Also, hackers can combine phone and email tactics as part of the same attack. For example, hackers will call a victim who works in the Accounts Payable department of a corporation and pretend to be a vendor who has recently changed banks. The hacker then tells the victim that they will be emailing them the new bank account information. Because the victim immediately sees the email the moment the phone call ends (or sometimes even during the phone call), they believe it must be legitimate. The victim then changes the payment details accordingly. The scam only comes to light when the real vendor complains that they didn’t get paid!
What to Do If You’ve Clicked on a Phony Link
Obviously, you never want to click a phony link and get caught in a hacker’s net. But what happens if you do? Well, in most cases, in the immortal words of Douglas Adams from The Hitchhiker’s Guide to the Galaxy: DON’T PANIC.
As long as you haven’t logged into the phone website or provided any other confidential information, then here is what to do: shut down your browser, clear your cache and cookies, and run an anti-malware scan, anti-virus scan, and anti-spyware scan.
Tips to Stay Safe
Here are some additional tips to help you avoid being victimized by phishing attacks:
Always Check the URL! Just because the address looks OK, don't assume that you're on a legitimate site. Often if you look closely, you’ll notice some small changes, like substituting the letter “l” for the number “1” (e.g. 1inkedin.com instead of www.linkedin.com). Also check and see if the URL starts with http:// instead of https://. A secure website will always start with https://. That extra little “s” is really important! Lastly, look for the little padlock next to the website address.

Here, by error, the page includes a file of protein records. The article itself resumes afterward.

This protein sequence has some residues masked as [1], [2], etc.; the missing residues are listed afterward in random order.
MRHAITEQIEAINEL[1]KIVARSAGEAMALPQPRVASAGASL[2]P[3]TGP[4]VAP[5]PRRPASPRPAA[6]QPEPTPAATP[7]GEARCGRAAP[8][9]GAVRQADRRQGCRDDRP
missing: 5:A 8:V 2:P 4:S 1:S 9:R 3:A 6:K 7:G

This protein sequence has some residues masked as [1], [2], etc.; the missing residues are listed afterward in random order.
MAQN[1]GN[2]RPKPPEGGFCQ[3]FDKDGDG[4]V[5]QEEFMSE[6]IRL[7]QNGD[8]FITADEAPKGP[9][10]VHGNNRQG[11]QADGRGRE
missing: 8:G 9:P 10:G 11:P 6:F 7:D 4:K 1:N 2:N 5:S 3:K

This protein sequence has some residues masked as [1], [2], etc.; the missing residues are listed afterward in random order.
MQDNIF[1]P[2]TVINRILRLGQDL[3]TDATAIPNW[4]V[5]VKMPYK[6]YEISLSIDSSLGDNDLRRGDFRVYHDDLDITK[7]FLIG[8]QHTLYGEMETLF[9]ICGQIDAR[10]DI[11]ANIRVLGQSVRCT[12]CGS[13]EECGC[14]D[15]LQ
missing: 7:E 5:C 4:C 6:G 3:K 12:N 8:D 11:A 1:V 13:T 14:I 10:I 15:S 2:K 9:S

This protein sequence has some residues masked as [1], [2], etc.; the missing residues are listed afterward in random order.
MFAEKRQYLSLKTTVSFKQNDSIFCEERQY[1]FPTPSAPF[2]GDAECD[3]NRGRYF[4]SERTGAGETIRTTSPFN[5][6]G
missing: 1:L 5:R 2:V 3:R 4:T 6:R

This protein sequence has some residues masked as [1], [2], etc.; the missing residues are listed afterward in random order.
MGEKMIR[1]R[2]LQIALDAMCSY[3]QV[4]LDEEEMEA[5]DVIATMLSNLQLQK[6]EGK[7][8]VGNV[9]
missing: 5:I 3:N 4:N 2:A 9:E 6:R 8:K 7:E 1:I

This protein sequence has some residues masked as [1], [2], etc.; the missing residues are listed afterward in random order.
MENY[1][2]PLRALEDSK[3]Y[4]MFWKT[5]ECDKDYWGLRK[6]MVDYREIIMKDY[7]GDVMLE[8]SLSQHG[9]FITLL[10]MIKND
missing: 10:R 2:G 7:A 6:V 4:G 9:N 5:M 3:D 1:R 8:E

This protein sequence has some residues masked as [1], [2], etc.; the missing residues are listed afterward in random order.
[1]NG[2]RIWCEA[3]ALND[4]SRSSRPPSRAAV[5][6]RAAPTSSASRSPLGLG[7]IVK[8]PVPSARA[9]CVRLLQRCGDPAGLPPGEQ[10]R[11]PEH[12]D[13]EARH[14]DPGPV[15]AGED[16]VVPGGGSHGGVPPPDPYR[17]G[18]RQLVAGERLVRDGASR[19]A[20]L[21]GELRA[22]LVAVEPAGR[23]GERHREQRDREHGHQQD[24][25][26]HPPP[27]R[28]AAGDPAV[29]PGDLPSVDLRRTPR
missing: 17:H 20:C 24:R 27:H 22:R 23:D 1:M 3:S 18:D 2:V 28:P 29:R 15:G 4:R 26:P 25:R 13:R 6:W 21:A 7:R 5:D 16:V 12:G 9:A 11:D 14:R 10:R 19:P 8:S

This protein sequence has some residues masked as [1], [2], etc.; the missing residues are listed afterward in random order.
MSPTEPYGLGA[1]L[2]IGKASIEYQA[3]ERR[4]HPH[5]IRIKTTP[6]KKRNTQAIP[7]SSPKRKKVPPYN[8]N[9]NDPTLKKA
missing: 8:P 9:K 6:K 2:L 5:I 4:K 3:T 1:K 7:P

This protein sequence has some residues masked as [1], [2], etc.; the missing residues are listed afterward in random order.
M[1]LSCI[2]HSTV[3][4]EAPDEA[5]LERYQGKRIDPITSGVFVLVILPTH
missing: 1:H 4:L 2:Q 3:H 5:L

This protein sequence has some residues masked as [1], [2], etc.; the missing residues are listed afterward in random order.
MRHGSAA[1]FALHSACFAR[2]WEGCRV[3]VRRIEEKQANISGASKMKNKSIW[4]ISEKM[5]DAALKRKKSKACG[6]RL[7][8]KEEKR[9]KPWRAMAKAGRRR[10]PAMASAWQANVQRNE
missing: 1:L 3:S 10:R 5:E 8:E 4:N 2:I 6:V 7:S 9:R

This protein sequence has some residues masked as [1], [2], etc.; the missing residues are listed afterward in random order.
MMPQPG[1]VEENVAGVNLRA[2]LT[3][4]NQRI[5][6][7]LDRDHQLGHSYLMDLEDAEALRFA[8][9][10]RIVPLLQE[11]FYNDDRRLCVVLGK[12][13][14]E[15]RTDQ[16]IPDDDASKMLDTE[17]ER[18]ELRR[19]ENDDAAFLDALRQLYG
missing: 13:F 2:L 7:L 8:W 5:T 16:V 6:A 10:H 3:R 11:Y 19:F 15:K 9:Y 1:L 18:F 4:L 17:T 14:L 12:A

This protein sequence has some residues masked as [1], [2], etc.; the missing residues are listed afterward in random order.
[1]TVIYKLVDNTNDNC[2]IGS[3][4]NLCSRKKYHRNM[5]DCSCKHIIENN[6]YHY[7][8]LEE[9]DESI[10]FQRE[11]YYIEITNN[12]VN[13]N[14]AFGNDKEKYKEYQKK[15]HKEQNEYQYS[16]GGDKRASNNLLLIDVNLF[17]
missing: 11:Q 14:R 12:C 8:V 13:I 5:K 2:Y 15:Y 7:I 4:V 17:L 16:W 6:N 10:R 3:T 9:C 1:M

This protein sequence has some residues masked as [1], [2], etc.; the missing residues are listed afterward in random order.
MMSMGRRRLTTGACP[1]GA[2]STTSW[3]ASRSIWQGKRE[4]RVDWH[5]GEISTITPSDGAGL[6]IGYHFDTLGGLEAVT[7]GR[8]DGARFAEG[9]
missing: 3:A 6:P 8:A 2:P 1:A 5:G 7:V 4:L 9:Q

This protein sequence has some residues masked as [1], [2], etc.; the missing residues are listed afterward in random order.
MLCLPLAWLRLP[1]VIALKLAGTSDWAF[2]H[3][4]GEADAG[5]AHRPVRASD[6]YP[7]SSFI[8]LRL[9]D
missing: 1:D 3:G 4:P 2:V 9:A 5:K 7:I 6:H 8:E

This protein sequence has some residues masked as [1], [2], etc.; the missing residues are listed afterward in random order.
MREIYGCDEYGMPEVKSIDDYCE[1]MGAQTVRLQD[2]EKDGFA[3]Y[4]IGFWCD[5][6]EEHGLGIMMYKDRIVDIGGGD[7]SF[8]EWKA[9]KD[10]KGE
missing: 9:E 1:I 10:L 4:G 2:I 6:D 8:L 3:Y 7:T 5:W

Always be suspicious when you receive an email that:
- Has a sense of urgency and directs you to immediately click on a link or a button.
- Asks you for personal or financial information.
- Asks you to change your passwords.
- Offers a reward in exchange for information.
Don’t click links or buttons in an email. If you think the email might be legitimate, go straight to the company’s website and confirm.
Don’t download any attachment that comes from an unknown source. These are often used to spread viruses and malware.
If you think an email is suspicious, or if you find yourself on a website that seems dubious, contact the sending organization directly. Important: don’t phone the company using the number that appears in the email! Believe it or not, the person on the other end could be part of the scam. Find the organization’s number from a trusted directory or source.
Besides phishing, other online scams can be very dangerous if your end users are not aware of them, like these 7 notorious online scams.
Basically, the most important thing is to be vigilant. Stay alert, don’t assume anything, and follow your instincts — because they’re probably right. As Obi-Wan would say: May the Force be with you!